Students should show support and accept each other’s opinions


It is safe to say everyone has an opinion. Some may view that statement to be true or false. However, I am certain most would agree that on a college campus within the walls of a classroom, opinions on various subjects that affect our country and community are readily available.

As a student on the verge of earning a degree in English, I have given my fair share of opinions throughout my collegiate career. I will admit, however, it has not always been an easy thing to do. Depending on the topic or issue at hand, I have found that even as a mature student (nontraditional, over the age of 26), I have kept my opinion to myself. I didn’t have the nerve to voice my thoughts on many occasions and afterward wanted to kick myself for not doing so.

Now the question remains. Are there more students like myself who at times shy away from adding to a class discussion? If yes, than why is this the case? I had to ask myself what exactly it was that kept me from stating my claim.

Often as students, we tend to have a certain level of concern about offending other classmates by taking a particular stance on a matter. Other times students may not be comfortable with speaking aloud, or they may worry about sounding ignorant, which in turn would make a student hesitant on sharing their views.

In the wake of so many socially unjust events taking place around the world, student panel debates would serve as a sounding board. This, in turn, could possibly aid in students’ better understanding of how to get along and to relate harmoniously with other fellow students, no matter their views or opinions.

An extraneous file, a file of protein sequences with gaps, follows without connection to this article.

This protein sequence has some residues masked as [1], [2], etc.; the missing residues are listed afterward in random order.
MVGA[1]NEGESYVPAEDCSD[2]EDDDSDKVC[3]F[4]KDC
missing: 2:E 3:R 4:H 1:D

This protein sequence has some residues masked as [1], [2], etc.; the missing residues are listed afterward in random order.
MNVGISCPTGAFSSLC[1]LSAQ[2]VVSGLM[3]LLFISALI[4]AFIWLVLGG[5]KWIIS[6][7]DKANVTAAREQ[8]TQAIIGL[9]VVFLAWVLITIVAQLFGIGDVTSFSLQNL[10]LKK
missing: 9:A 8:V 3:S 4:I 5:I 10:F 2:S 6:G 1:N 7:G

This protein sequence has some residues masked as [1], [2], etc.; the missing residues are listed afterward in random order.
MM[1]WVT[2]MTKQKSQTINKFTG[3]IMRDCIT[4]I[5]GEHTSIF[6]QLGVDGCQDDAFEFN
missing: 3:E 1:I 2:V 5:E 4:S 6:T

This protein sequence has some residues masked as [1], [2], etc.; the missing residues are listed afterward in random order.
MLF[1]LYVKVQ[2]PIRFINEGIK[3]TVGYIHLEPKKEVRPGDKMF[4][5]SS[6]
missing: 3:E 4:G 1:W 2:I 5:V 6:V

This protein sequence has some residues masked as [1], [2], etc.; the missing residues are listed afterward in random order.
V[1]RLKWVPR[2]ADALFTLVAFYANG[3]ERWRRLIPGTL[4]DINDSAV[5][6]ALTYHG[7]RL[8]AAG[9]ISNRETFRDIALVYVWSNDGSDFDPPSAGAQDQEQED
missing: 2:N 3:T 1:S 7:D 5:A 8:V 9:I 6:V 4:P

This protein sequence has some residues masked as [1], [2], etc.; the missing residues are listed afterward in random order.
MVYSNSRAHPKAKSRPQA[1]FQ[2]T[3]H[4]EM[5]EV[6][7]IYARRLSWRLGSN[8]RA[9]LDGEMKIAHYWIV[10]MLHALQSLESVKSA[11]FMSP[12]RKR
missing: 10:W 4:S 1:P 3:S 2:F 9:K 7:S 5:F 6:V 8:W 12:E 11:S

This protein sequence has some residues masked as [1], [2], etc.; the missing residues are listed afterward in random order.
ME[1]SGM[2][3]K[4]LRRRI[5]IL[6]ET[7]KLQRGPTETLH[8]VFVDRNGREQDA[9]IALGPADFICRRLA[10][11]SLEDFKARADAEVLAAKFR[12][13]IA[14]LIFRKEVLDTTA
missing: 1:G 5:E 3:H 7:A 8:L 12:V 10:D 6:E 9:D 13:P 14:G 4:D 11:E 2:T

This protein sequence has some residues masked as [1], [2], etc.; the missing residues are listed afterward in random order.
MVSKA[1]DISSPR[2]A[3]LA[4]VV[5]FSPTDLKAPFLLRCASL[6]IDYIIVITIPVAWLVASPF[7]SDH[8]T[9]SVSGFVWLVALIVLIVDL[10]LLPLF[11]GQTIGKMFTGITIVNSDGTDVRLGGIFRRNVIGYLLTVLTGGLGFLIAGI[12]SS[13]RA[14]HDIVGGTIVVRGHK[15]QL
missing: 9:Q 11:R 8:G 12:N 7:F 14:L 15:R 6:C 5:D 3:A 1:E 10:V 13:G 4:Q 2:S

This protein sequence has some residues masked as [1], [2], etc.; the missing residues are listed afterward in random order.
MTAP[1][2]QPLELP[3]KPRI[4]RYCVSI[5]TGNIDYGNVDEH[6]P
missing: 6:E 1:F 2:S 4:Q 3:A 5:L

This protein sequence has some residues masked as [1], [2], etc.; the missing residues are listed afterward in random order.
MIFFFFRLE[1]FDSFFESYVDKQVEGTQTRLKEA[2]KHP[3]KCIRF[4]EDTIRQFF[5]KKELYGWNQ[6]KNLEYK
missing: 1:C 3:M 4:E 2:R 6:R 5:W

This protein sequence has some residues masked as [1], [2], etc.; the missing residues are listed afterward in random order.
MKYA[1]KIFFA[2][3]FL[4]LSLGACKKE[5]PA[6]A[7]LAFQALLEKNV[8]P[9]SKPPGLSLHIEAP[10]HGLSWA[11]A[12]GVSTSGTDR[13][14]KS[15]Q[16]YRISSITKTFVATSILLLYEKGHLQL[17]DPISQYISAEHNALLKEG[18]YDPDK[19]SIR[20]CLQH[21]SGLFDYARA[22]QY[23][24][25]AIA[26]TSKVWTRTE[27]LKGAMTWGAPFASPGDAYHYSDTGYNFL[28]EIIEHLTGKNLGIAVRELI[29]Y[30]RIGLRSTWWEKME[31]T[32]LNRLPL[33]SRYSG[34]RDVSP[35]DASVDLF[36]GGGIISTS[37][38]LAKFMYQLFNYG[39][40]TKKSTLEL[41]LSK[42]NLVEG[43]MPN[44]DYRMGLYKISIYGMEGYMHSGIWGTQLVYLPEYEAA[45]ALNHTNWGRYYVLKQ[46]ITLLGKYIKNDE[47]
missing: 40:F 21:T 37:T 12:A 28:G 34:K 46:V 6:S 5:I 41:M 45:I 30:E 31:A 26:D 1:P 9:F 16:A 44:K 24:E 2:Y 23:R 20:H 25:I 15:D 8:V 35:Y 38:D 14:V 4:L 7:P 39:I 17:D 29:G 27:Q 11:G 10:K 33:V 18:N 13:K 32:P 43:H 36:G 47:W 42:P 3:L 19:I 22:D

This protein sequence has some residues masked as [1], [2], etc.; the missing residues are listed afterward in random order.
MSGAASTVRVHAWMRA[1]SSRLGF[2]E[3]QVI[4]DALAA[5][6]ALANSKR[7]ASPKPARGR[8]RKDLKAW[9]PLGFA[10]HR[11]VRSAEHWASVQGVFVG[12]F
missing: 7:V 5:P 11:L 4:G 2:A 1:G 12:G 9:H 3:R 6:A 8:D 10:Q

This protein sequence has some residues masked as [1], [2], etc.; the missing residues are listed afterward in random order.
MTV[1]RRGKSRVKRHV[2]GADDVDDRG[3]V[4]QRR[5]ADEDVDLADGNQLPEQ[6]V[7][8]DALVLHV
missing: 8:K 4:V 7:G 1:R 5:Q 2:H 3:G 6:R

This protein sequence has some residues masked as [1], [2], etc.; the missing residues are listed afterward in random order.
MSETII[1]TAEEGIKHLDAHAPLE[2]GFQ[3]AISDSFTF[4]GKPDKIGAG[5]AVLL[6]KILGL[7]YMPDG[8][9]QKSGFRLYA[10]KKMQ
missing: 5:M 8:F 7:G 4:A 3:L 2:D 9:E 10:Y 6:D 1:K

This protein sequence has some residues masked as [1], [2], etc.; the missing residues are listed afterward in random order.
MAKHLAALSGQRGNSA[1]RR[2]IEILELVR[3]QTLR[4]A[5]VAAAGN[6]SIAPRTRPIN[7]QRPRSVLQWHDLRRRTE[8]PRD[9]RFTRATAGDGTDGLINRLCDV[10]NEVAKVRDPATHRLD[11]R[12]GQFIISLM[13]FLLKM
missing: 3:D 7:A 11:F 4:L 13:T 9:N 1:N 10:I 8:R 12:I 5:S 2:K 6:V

Dr. Mary Beth Lovin, professor of biology at the University of North Carolina at Greensboro, has admitted that as an educator she has noticed a large amount of her students shying away from speaking up in class.

“Depending on class size, I noticed some students felt anonymous and just would not interact,” Lovin said.

Often times large classroom sizes tend to serve as a sort of comfort zone and have students feel as if they could anonymously fade into the background. I personally know of several of my classmates who wanted to only take large classes for this reason.

As a smaller institution than UNCG, Guilford has a more close-knit environment. Having gone to both schools, I can bear witness to being more outspoken in class at Guilford versus UNCG. So are smaller class sizes the answer to the riddle of how to get students more involved?

Tanequa Armstrong, a sophomore, seems to think so.

“One of the reasons why I choice to study at Guilford was because of the size. Being on the smaller side, I feel like here on campus we tend to operate more as a community and not as individuals,” Armstrong said.

Armstrong has also admitted that at times she feels as if she is back in high school with the students on campus grouping off at times.

“Sometimes in class I think students don’t voice their opinions because they don’t want to be judged for it,” Armstrong said.

Shatericka Warren, a former student at the University of North Carolina at Chapel Hill, spoke on the ways students should be able to use their voices to make a positive difference in the world.

“With everything going on in our country recently, students have no room to be shy about speaking out against injustices,” said Warren.

Students more than anyone have a responsibility to rally together, speak up and be heard in order for positive change to take place within our communities and organizations.